As far as reactiveness: the DA45 were significantly more responsive than the baseline plates that came with the 120s originally.
I think it might take a couple of sessions, but the increased responsiveness in plates is an incredible improvement. The adaptation kicks in pretty quickly: different modes.
The Edea and Roll-line Variant are both really high quality, but both would serve you well, I think. I think the Edea has a substantially higher heel than Riedell. The Riedell 220 looks pretty good, might be worth looking at. Less pricey than the Edea or the 297. (Though I think the Edea and Variant are available as a bundle/package.)
103 wheels will slide a lot more easily. If you skate on a wood floor, that can open up a whole different aspect. Seems the Detroit and Chicago skaters work with that quality - decreased grip seems to allow for quicker, smooth changes. Probably slide out a few times before you find that point where the grip gives way. Then there's that whole sideways slide thing in Detroit....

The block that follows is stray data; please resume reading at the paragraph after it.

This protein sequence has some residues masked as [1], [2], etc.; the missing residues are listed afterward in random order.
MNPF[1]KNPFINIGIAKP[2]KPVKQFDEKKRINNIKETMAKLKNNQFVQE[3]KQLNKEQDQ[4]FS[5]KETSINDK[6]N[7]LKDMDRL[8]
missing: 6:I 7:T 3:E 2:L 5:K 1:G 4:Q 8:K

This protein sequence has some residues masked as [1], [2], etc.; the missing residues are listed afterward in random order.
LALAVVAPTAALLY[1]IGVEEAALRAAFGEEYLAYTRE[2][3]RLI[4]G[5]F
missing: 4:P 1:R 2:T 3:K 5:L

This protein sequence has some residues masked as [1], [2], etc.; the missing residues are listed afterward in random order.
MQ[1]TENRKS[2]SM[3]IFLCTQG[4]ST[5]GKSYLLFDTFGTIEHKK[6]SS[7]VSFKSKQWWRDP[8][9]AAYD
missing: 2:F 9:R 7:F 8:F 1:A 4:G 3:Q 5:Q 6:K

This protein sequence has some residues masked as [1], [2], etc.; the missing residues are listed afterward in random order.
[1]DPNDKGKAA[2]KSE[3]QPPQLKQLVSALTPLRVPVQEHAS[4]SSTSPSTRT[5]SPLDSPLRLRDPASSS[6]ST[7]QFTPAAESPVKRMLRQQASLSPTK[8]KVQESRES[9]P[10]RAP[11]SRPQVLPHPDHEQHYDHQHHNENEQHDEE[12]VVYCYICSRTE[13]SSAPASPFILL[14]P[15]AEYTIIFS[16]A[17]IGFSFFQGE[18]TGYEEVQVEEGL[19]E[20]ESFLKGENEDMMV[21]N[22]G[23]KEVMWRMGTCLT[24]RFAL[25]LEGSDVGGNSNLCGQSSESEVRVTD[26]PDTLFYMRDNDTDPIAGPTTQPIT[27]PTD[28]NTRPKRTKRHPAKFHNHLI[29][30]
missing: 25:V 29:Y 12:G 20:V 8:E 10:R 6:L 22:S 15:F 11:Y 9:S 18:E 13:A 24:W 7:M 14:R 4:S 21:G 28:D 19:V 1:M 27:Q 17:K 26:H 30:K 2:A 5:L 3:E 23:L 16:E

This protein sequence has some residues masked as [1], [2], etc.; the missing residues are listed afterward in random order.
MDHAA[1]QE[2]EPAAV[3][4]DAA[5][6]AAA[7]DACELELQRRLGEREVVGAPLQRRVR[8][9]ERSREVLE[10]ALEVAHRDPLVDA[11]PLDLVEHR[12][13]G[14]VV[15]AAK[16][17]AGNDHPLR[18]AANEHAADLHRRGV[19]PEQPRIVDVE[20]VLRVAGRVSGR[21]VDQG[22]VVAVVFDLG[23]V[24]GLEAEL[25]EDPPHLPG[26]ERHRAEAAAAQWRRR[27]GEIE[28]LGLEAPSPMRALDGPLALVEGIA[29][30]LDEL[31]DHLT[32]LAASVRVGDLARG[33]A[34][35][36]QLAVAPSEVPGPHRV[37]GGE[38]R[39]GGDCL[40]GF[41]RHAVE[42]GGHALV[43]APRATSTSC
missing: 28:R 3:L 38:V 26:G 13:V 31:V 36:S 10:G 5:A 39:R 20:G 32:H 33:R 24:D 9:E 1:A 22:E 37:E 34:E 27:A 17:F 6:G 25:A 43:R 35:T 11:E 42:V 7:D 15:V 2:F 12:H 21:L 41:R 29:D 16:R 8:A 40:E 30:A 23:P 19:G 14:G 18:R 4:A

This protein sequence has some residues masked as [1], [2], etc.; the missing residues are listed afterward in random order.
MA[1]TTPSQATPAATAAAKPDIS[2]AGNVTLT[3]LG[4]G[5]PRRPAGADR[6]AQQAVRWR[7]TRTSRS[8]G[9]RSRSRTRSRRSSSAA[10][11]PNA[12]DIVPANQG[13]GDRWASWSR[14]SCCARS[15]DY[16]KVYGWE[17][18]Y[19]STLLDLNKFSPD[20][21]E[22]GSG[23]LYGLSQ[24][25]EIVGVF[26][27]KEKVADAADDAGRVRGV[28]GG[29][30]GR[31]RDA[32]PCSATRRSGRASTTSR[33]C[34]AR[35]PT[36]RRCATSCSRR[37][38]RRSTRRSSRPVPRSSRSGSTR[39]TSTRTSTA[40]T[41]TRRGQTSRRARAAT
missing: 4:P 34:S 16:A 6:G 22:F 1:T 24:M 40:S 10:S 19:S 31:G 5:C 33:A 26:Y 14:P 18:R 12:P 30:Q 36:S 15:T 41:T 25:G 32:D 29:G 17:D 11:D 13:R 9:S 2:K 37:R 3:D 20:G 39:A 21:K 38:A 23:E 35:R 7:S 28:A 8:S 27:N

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Old December 17th, 2017, 08:41 PM   #4
Dekindy
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I have been searching for someone with your experience so thank you very much for taking the time to share.

You switched from a 15-degree plate to a 45-degree(really 30=degree) plate? Probe to Avenger? I was considering and have read many skaters that swear by the more responsive plate but significant numbers that either could not adjust or just plain preferred a more stable/speed plate and went back to a less responsive plate.